CIBC and the plaintiff Kevin Carter have denied Vivares’s claims, which also include allegations of an explicit note from another co-worker about sexual intercourse in the boardroom and a junior trader showing her a photograph of a vagina. Vivares declined to comment through her lawyer, as the case is still before the Ontario Superior Court.
A CIBC spokesperson said the bank is unable to comment on the specifics of the case, as it is still before the court, but “no form of harassment, discrimination, bullying or any other kind of violence in the workplace will be tolerated.”
Sexual misconduct in Canadian workplaces is nothing new, but a seismic shift in society’s view of such behaviour is underway and organizations are now facing mounting pressure to hold predatory employees to account.
It’s been nearly a year since the Me Too movement was born, when collective anger at allegations of sexual assault and harassment against Hollywood producer Harvey Weinstein spurred more women to speak out about their own experiences and call for change.
And while corporate Canada appears to be immune to such public shaming, Me Too has resulted in movement behind the scenes, according to several employment lawyers and investigators.
A surge of sexual harassment investigations at corporations across the country is underway as women are quietly stepping forward with their stories and companies increasingly take a proactive stance to deal with allegations head on.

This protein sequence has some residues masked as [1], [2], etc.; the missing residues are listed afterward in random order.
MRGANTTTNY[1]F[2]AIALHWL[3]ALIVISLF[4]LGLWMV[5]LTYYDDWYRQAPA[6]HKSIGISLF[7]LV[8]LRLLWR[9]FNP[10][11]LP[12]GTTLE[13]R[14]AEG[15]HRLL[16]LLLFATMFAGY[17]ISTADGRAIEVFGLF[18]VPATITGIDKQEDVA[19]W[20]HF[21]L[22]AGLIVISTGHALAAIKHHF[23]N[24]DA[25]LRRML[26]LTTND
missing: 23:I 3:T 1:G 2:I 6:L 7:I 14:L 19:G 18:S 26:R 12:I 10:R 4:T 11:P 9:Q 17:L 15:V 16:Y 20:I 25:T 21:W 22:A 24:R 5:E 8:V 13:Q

One-in-five Human Resources Professionals Association members polled in a February survey reported an increase in the number of complaints they have received about harassment.
Employment lawyer Jennifer Mathers McHenry has seen more sexual misconduct or harassment cases in six months than she has in her entire career. But most civil litigation usually ends up in some sort of confidentiality agreement, said McHenry, who is with the Toronto firm Teplitsky Colson.
“It keeps this in dark corners, and a light should be shone,” she said.
“But at the same time, it is not only the accused and the institutions that benefit from the confidentiality agreement, to some degree it can be the claimants themselves.”
Keeping these issues quiet not only reduces potential stigma when seeking new employment, but the promise of confidentiality can help motivate the accused to settle and avoid a years-long court process, lawyers say.
Another element keeping allegations out of the public domain is that many corporations have established avenues such as hotlines or human resources departments and other protocols for employees to raise concerns, said employment lawyer and workplace investigator Gillian Shearer.
As a result, the average banker, lawyer or financial professional is less likely to go public with their allegations. Shearer’s firm too has seen an increase in cases and a higher demand for workplace investigations, but often dealt with confidentially, she said.
“Regardless of how much awareness there will be out there, if you’re a senior female leader at an investment organization and you want to raise a complaint, there’s still a concern about stigma and what it would do to your career.”
Armina Ligaya, The Canadian Press